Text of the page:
Welcome to European Tribune. It's gone a bit quiet around here these days, but it's still going.
I do not agree on what the shift from slavery to feudalism meant in the west roman parts of Europe (in the east roman the roman empire lived on much longer, but "fall of rome" is usually a referal to the fall of the western realm). The feudal system was not more efficient in terms of food production and food security. From 200 AD to 600 AD the (non-USSR) Europe suffered a population decline from 44 millions to 22 (according to Livi-Bacci - A concise history of world population).

I think the description of slavery economics misses some points. This is how I see it. As the Roman empire expanded there was a conflict of ownership of the newly aquired productive resources (land and the slaves to use it) between the really wealthy families - lets call them the senatorial class - and the free (but not wealthy) common person. The legioners of rome were commoners.

As long as the empire expanded both the rich and the commoners could get a part of the new resources. The wealthy got richer and the legioners got land as pensions. Eventually the Roman Empire reached its natural limits, Sahara in the south, low productive forests and marches in the north, the Atlantic in the East and was limited by a to strong opponent - the Parthian empire - in the east.

Without means to expand the wealthy started to expand their power - most notably their landholdings - at the expense of the commoners. As the senatorial class was not taxed this was an uneven fight that became more uneven over time. As more land became pert of the senatorial class latifundias, fewer free peasants remained to be taxed, and thus had to be taxed harder. To prevent peasants from fleeing their land, they were bound to it. Thus serfdom was introduced. As central power weakened, the empire lost cohesion. The germanic tribes took over what was already a system gone feudal. And slaves were still around.

If the system was doomed to collapse or not is a question of perspective. On one hand it is quite obvious what needed to be done, taxing the senatorial class, breaking up too large latifundias and so on. On the other the emperors came out of the senatorial class and had little reason to do so. The risk with opposing the senatorial class was obvious - beware the ides of march!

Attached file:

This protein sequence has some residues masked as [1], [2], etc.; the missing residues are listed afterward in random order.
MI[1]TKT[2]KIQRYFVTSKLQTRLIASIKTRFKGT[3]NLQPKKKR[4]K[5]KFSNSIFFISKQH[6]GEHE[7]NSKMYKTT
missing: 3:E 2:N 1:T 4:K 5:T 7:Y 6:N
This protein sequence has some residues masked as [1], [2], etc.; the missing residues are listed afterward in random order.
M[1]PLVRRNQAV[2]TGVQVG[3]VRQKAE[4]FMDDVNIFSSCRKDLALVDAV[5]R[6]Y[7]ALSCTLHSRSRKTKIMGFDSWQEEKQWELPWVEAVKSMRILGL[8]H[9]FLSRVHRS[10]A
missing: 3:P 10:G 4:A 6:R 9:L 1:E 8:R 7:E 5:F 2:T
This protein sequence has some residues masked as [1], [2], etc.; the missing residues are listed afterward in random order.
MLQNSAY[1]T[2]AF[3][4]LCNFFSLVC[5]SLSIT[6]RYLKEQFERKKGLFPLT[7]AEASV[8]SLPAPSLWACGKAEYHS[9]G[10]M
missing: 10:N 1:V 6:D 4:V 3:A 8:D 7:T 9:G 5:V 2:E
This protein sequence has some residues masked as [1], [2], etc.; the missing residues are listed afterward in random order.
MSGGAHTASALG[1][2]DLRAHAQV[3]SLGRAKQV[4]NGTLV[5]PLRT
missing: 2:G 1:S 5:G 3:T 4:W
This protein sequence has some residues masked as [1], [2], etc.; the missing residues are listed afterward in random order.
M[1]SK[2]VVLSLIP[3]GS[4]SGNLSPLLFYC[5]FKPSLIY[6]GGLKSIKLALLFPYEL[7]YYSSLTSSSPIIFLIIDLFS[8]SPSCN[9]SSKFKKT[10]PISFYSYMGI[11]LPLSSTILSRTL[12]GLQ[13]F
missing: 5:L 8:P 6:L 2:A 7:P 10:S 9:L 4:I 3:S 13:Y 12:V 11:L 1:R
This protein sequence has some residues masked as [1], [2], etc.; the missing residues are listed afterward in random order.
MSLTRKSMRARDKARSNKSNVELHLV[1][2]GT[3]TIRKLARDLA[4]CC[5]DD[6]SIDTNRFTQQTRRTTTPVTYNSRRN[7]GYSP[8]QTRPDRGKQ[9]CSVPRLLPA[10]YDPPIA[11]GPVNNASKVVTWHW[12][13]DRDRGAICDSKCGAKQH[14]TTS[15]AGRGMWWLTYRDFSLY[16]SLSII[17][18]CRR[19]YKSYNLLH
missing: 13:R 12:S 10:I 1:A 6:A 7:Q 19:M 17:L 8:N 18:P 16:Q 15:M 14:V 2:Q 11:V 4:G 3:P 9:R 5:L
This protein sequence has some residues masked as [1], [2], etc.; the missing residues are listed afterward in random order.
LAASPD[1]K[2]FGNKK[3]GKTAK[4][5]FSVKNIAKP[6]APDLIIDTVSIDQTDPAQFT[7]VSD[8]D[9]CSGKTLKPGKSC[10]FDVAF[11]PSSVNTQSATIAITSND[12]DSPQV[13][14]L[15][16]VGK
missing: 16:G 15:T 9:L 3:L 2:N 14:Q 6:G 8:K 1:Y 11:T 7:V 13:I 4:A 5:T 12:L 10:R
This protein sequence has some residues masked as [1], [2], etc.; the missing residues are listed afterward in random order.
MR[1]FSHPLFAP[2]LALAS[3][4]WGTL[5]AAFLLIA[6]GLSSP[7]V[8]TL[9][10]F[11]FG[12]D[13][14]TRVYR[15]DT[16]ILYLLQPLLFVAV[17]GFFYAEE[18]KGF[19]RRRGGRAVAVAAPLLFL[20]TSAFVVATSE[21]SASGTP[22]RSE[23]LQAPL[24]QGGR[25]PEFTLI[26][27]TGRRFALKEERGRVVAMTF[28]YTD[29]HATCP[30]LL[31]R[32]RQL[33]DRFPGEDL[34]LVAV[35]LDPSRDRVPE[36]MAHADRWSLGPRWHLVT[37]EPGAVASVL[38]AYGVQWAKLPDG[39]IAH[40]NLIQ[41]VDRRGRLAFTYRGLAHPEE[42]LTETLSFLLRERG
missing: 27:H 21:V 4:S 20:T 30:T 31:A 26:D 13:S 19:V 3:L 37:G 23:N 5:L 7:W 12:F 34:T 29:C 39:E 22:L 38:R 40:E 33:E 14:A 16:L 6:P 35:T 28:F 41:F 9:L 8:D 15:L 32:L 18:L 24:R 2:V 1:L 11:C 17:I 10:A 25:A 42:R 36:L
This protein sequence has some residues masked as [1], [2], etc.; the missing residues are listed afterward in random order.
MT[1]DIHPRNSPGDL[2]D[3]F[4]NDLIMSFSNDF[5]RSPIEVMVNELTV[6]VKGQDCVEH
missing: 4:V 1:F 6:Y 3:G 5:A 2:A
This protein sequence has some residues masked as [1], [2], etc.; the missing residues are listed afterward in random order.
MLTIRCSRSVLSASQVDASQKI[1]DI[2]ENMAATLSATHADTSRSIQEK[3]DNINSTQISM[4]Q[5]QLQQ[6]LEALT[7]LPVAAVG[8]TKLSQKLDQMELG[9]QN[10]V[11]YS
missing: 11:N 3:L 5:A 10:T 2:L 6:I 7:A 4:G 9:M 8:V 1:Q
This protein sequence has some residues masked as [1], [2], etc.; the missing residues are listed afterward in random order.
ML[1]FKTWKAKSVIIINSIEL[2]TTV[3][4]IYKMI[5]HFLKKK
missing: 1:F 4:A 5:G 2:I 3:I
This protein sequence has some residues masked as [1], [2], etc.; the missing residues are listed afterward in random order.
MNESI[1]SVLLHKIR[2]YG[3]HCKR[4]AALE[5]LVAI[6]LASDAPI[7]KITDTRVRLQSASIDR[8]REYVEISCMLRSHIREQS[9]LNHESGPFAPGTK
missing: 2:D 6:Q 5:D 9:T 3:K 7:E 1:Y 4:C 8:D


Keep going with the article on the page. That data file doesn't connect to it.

Today we have a similar problem as we are passing the peak in global resource extraktion. The über-wealthy and their immortal multinationals avoids taxes and attempts to break up monopolies (Microsoft is the prime example, but there has been others). That this weakens the governments and will worsen the decline for the great unwashed masses seems to be of little concern.

P2P is the most hopeful factor in getting a softer landing. The shift is however fought tooths and nails by the present structures. The p2p culture production is already often illegal, even if non-commercial. And it is growing, in one of the early drafts IPRED 2 included making patent violations a crime punishable by jailtime. Microsoft claims that Linux violates at least 200 of their patents. Since you can patent almost anything these days (especially in the US), they are probably right.

Guess what I am saying is that p2p society can come, would be good, but is not given. And the other scenario is the neo-feudalism. Multinationals keep on growning, states keep loosing power. Independent use of means of production - even your own ideas - is outlawed and policed by the multis. Social protection, even physical protection becomes the domain of multis. Gradually the systems break down as the multis can no longer leach on the states but becomes the states - highly feudal ones.

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by A swedish kind of death on Sat Mar 1st, 2008 at 05:30:57 PM EST

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